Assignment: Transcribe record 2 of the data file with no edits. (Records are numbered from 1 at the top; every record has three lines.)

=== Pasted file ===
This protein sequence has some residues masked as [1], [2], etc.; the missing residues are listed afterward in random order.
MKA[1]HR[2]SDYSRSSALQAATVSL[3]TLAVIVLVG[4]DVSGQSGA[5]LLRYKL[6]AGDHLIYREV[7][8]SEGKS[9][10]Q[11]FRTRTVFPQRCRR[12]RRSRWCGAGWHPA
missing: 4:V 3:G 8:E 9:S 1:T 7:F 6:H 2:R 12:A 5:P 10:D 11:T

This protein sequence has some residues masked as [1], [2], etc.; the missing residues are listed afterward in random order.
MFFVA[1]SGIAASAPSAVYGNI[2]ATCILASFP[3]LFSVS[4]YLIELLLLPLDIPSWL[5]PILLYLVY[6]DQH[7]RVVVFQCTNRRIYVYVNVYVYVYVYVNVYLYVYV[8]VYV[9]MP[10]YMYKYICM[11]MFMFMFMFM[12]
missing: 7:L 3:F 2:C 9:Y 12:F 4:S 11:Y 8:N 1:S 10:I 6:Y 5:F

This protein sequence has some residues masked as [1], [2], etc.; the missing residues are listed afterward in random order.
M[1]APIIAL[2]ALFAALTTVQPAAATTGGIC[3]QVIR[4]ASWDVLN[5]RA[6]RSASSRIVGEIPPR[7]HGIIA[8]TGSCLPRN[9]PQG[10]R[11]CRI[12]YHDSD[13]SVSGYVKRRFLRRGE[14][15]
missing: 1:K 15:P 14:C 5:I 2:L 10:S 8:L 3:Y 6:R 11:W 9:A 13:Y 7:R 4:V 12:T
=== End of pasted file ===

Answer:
This protein sequence has some residues masked as [1], [2], etc.; the missing residues are listed afterward in random order.
MFFVA[1]SGIAASAPSAVYGNI[2]ATCILASFP[3]LFSVS[4]YLIELLLLPLDIPSWL[5]PILLYLVY[6]DQH[7]RVVVFQCTNRRIYVYVNVYVYVYVYVNVYLYVYV[8]VYV[9]MP[10]YMYKYICM[11]MFMFMFMFM[12]
missing: 7:L 3:F 2:C 9:Y 12:F 4:S 11:Y 8:N 1:S 10:I 6:Y 5:F